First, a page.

Photo by Aleksandr
Ledogorov | Unsplash
Editor's note: Stress and anxiety are understandable responses to the COVID-19 pandemic, especially for people working in health care. Consider using one or more of the exercises described below as tools for coping with the range of responses your mind and body may be experiencing.
For the busy health care worker, it’s not always easy to prioritize self-care. But the ability to pause and reset one’s focus is almost essential. Studies associate mindfulness — that is, the act of paying deliberate attention to the present moment, with an attitude of non-judgment, acceptance, and awareness — with improvements in empathy, cognitive performance, and health and well-being.
Use the 10 exercises below to begin incorporating mindfulness into your daily life. Each exercise is quick and can be done at work. Try spacing them throughout the day.
- Pause when you first arrive at your computer. Feel the weight of your legs in the chair and the pressure of your feet as they contact the floor. Take a few calming breaths. Gently deepen your inhale and lengthen your exhale. Try counting to three on the inhale and on the exhale. Adjust the timing so that it feels most calming for your body.
- As you approach a patient’s room, let your attention move to your feet walking down the hallway. Pay attention to each foot as it comes in contact with the floor, one step at a time. Slow down, and let your breath and movement connect. Let your attention rest there. Check in with your overall state of being. Ask yourself, “What does it feel like in my feet right now?” Whatever you notice in your feet or in your body, bring acceptance to that experience. Take a clearing breath: breathing in for four, pausing for two, and exhaling slowly.
- During hand-washing, stand still and pause. Pay attention to the moment: reaching for the soap, spreading it on your hands; the motion, the feel of the soap, the temperature, the texture. Stay with the experience and not your thoughts. Take a clearing breath, and allow the physical sensations in your hands to remind you to be present for the next interaction.
- When you first approach someone, notice some details about this person, such as the color of their eyes, the expression on their face, or how they are standing. As you are noticing these details, take a few breaths and feel sensations in your body as you arrive in the connection of the interaction. Then bring your full attention to the interaction. If your mind wanders to another experience, notice that with acceptance, and bring it back to the person or the people you are with and the feelings in your own body.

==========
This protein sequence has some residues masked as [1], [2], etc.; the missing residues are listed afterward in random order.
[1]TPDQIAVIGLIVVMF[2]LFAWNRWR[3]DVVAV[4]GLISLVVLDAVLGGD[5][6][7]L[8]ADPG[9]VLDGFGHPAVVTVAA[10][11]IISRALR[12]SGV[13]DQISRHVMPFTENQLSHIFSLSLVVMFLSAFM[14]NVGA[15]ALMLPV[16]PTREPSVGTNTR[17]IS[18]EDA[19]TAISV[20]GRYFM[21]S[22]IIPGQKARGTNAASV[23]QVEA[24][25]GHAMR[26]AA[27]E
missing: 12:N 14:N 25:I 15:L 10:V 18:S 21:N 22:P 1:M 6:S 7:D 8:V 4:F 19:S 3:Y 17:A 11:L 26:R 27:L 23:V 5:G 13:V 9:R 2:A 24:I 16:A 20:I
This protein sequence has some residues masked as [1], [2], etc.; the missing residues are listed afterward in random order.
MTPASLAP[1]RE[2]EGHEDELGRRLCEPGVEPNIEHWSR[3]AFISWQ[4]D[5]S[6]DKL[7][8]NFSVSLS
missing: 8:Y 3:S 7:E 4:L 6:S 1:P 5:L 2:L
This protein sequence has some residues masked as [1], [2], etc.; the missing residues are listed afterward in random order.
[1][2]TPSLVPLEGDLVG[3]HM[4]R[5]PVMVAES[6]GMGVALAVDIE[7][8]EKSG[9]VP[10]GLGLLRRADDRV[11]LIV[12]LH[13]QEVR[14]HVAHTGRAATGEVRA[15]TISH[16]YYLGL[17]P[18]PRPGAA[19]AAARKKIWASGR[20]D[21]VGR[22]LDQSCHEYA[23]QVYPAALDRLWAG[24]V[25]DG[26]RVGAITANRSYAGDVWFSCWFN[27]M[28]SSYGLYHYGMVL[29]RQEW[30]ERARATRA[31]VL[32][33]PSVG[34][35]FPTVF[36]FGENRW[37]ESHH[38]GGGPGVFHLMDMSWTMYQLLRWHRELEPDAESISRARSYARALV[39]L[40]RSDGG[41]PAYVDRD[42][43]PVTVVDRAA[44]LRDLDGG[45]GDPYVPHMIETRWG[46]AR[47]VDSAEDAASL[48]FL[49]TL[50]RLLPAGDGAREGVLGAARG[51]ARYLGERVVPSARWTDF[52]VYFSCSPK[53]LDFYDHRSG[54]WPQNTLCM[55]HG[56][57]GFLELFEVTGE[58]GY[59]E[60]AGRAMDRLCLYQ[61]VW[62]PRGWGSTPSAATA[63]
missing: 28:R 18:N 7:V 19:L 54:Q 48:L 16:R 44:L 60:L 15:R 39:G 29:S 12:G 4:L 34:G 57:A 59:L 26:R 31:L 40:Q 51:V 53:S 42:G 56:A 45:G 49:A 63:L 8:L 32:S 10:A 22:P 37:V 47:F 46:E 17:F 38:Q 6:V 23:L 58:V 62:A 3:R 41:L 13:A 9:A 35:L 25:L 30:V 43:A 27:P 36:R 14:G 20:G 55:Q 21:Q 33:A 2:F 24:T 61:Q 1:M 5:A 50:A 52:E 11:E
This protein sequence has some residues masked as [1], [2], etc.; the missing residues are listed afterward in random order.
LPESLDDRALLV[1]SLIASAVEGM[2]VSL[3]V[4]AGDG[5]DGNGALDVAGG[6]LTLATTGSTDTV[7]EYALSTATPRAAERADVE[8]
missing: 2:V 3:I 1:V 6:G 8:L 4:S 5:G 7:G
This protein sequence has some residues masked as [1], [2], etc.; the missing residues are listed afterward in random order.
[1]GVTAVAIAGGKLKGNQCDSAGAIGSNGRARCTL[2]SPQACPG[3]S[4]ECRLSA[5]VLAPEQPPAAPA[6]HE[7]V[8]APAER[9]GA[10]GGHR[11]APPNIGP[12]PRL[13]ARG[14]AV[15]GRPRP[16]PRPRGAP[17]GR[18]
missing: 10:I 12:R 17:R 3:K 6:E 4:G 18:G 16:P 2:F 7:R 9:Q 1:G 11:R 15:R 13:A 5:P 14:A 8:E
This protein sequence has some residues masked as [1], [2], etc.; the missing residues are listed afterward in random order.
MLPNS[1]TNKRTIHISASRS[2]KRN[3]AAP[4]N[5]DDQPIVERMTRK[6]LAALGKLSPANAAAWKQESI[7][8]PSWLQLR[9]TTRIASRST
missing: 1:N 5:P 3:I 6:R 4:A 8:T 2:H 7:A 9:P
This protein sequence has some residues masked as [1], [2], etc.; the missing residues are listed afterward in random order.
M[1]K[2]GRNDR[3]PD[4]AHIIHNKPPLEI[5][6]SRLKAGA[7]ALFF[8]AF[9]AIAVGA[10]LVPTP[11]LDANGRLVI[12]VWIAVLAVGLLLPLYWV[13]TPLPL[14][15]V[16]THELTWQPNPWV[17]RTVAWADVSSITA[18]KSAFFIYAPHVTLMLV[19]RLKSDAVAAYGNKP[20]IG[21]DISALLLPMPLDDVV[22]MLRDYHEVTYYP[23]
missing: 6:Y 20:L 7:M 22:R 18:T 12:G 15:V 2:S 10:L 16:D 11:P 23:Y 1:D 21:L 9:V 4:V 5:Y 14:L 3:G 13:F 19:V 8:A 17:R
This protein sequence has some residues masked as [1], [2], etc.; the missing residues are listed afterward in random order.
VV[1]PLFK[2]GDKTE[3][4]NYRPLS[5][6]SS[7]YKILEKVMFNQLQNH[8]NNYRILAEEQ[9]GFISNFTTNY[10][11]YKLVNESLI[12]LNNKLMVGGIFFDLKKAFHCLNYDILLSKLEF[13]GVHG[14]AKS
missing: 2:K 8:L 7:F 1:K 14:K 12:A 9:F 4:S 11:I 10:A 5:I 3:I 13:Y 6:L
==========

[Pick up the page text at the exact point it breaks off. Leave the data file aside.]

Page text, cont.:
- If there is time before an important interaction, intentionally pause for 30 seconds or so. Take some calming breaths and feel your body. Then establish an intention to come to the interaction with presence and care.
- When you are doing a focused task for an extended period (e.g., reading, working on the computer, handling samples), look up periodically and allow your peripheral vision to become wide. Take a few calming breaths and notice any feelings of rest in your body.
- Periodically throughout your day, pause, close your eyes, open your ears, and listen to sounds in the distance. This is like widening your peripheral vision: Just use your hearing instead. Allow the sounds to come and go without engaging in the story of what the sounds are. In particular, notice and enjoy any pleasant experience of spaciousness as you listen to sounds in the distance.
- When you notice yourself feeling tense, if possible, remove yourself from the situation for a minute or two. (Bathrooms are a great place to do this.) Validate your experience with compassion, telling yourself, “It’s understandable that I would feel this way.” Place your hand on your heart or in a soothing position, breathe, and repeat your compassionate phrase a few times.
- Before, during, or after a difficult situation, pause. Feel your feet firmly grounded and repeat this phrase as you link it to your breath. Come up with a calming phrase, such as “Breathing in I calm my body, breathing out I relax.”
- At least once or twice throughout your day, look at something simple that you find beautiful. This could be the sky, a flower, or a picture of a loved one. Intentionally take a few moments to notice this beauty and savor the enjoyment for at least a few moments.
The list above is an excerpt from the one-hour online course PFC 103: Incorporating Mindfulness into Clinical Practice. With more than 30 topics available, IHI Open School online courses are multimedia learning modules that teach practical skills to improve quality and safety in health care. The courses offer continuing education credits for nurses, physicians, and pharmacists as well as a Basic Certificate in Quality and Safety.
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